So enjoy watching My Favourite Wife and then contemplate what it tells us about marriage!

Sunday Hymn - Come, Thou Long Expected Jesus

Come, Thou long expected Jesus

Born to set Thy people free;

From our fears and sins release us,

Let us find our rest in Thee.

Israel’s Strength and Consolation,

Hope of all the earth Thou art;

Dear Desire of every nation,

Joy of every longing heart.


Born Thy people to deliver,

Born a child and yet a King,

Born to reign in us forever,

Now Thy gracious kingdom bring.

By Thine own eternal Spirit

Rule in all our hearts alone;

By Thine all sufficient merit,

Raise us to Thy glorious throne.

Tuesday, December 12, 2006

This is a devotional that I gave at a recent baby shower. The topic was prompted by some thoughts I’ve had while talking to a few different ladies over the past few months. I realize that these mothers love their children but sometimes I wonder what that really means to them. There was a mixture of women there, including some singles, which is why sometimes I refer to women who have children around them. It may not be exactly as spoken since I’m transcribing from my notes, which weren’t complete.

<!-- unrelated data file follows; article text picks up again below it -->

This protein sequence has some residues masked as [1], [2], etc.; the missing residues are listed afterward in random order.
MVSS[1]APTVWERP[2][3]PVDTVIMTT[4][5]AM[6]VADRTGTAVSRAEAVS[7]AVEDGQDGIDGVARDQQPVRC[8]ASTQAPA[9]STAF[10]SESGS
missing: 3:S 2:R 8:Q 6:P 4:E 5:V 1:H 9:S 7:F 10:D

Children are a Treasure from the Lord

Ps. 127:3
Behold, children are a heritage from the LORD, The fruit of the womb is a reward.

Steve Green sang a song years ago entitled “Children are a Treasure From the Lord”. The complete lyrics are at the end of this talk.

It’s easy to say that children are a treasure or a heritage but I was thinking recently about whether we really mean it. Because if we mean it, we need to act in certain ways or it shows we don’t really mean it. As women of God, whatever situation God has placed us in, whether we are young mothers, singles or grandmothers, how should we act toward the children around us?

There are three ways to consider this. We’ll be considering how we think, speak and act.

Titus 2:4,5 tells the older women “that they admonish the young women to love their husbands, to love their children, to be discreet, chaste, homemakers, good, obedient to their own husbands, that the word of God may not be blasphemed.”

I always think it’s interesting that older women are to teach younger women to love their husbands and children. We tend to think that it’s something that will come naturally but Paul recognized that we all need to grow in this area.